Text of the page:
Monae took to the stage after her android-inspired introduction and unleashed her frenzied footwork and fiery energy that perked up the crowd. She rocked “Happy Hunting/Violent Stars!” “Smile” and “Sincerely Jane” where she kicked over the mic stand (much to the chagrin of the Summerstage audio guy) and crowd surfed. She rode the crest of concertgoers with enviable abandon, as husky security guards lumbered after her and weary label people in the photo pit began punching away on Blackberrys. In a moment of cartoony chaos, a pair of shoes flew through the air. She ended with “Lettin’ Go,” a track that’s good a ratio of The Neptunes’ spacey clinks to Miami Sound Machine’s calypso funk. Just before running off and leaving a park full of slack-jawed, sweaty, newly-converted fans in her wake, she crashed the mic stand against the stage more violently than before.

After the Summerstage show I ran off to Long Island to check out the Rock The Bells tour. 7 PM I leave Central Park. 10:30 PM I arrive at Jones Beach Theater. It took subway, rail, foot and gypsy cab to finally arrive in the amphitheatre in the middle of Nas’ set. I’ve never seen him live and he was…simple. A white T-shirt and a rope of bling completed his ensemble and only a spare N-A-S lit up the screen in the background. He played a ton of songs including, “It Ain’t Hard To Tell,” “One Love,” “Hate Me Now,” “Nastradamus,” and his current single “Hero.” The hip hop heads nearly exploded when he brought Jay-Z out for their two duets, “Success” and “Black Republicans.” But I personally believe that bringing out your erstwhile rival on wax to perform your mediocre collabos is not so crescent fresh. Overall, it was very…whatever.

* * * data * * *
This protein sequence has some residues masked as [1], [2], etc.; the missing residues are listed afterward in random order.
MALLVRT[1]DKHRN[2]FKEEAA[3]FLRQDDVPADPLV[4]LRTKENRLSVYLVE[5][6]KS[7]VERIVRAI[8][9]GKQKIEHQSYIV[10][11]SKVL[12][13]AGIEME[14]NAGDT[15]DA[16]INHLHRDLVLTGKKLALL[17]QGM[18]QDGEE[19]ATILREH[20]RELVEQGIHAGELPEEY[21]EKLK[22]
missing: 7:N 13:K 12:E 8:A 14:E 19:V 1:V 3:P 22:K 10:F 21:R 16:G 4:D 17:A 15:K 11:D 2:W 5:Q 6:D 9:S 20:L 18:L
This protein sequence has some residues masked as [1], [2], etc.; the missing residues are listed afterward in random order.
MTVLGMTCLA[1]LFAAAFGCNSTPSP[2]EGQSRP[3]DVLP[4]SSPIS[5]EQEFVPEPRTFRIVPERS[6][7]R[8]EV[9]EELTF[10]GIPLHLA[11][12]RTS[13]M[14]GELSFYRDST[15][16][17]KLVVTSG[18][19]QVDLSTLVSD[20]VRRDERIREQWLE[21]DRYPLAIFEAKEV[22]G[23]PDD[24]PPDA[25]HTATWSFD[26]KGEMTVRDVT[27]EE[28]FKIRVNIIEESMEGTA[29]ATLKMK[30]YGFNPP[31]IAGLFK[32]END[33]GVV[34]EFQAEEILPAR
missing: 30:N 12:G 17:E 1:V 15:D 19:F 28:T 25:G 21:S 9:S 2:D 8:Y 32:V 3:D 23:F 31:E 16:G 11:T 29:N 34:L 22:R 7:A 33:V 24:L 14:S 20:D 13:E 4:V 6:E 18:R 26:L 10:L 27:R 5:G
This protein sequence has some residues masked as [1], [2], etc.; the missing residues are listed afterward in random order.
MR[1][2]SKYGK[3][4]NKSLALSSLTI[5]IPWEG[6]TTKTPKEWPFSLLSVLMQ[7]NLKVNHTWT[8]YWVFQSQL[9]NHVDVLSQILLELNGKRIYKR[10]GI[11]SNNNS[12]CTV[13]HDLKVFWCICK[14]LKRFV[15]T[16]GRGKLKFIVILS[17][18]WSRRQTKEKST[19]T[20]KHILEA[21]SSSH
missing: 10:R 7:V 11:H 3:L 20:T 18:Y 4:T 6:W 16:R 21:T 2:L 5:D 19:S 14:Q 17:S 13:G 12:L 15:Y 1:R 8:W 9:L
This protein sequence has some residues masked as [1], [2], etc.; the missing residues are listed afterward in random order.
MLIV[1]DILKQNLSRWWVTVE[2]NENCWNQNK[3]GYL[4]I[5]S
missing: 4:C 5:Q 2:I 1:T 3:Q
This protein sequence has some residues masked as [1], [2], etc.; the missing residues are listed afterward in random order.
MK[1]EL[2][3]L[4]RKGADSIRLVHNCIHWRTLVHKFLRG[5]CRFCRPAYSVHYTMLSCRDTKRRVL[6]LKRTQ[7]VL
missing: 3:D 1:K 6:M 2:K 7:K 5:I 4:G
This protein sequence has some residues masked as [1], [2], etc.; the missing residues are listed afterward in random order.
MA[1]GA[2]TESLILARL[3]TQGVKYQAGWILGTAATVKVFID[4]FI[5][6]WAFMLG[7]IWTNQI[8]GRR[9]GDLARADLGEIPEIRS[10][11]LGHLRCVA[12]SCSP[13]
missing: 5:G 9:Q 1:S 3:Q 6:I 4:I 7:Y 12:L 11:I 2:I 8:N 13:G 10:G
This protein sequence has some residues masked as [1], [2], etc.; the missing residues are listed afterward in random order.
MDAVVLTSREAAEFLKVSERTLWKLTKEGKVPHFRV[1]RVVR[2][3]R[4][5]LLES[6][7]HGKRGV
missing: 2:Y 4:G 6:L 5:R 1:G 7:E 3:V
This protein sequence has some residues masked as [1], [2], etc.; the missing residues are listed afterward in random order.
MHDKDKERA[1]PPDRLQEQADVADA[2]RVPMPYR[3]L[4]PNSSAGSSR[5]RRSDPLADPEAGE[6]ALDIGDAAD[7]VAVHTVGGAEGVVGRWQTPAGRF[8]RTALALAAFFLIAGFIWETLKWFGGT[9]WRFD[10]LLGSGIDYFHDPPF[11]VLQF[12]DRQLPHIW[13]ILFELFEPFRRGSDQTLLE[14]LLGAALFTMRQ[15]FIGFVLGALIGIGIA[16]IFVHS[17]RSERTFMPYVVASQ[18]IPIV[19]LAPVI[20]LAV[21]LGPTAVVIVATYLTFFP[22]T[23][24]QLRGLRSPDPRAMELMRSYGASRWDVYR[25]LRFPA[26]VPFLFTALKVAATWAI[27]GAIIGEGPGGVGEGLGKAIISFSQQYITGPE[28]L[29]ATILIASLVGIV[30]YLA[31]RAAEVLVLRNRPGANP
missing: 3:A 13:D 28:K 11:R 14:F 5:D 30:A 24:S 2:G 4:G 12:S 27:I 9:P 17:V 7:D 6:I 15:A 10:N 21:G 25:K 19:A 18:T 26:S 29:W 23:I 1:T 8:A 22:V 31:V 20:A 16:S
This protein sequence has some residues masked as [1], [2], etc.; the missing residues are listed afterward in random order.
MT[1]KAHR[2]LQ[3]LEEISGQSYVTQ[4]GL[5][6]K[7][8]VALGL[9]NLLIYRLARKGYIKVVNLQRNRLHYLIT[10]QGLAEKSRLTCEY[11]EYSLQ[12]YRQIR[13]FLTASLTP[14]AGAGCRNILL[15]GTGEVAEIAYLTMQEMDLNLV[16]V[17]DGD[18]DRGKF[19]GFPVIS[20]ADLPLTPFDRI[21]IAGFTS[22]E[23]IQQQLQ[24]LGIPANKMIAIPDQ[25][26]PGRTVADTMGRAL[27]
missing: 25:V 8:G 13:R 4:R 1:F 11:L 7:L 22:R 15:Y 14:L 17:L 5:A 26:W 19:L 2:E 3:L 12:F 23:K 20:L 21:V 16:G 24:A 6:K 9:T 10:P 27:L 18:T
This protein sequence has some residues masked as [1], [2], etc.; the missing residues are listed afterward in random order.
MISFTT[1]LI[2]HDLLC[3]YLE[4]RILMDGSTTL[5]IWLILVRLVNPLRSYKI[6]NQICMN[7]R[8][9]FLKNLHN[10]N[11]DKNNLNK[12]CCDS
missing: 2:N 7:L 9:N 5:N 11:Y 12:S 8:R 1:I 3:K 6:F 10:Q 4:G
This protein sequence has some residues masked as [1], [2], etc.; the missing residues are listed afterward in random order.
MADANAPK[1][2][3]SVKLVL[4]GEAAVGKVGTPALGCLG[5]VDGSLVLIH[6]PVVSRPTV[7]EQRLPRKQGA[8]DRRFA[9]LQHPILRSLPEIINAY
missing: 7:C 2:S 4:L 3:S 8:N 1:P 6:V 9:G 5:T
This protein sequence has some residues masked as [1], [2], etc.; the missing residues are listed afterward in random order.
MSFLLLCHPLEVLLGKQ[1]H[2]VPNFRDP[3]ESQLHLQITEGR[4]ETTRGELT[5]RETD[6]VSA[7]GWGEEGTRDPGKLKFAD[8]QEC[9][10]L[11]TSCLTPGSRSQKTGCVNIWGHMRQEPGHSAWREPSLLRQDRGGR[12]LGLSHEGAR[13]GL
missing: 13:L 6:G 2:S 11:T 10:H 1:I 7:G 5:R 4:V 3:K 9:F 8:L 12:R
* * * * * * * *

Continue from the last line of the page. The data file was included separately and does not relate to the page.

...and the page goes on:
The show closed with the legendary A Tribe Called Quest reunion I’ve been waiting on for, oh, ten years. At first Q-Tip came out alone performing “Higher,” “Let’s Ride” and other selections from his painfully jiggy solo debut that no real ATCQ fan gives a hoot about. Tip is out there shakin’ his tailfeather and I’m truly getting angry. Where is the group, the collective, the Queens trio that has never been the same since they disbanded? Making the show all about him was appalling. He didn’t come off like the Wyclef or the Lauryn – he was the Pras. Delusional, self-important and wasting the audience’s time. The show really started when finally, about 20 minutes in, Ali Shaheed descends upon the wheels of steel and Phife Dawg gallops out. And then they bring it. “Award Tour,” “Electric Relaxation,” “Find A Way,” “Bonita Applebum.” A fiery Busta Rhymes rumbles out for the posse cut of the ages, “Scenario.” Then we all, about 10,000 of us, put one finger in the air for hip hop – and for the 3-hour sojourn back to NYC.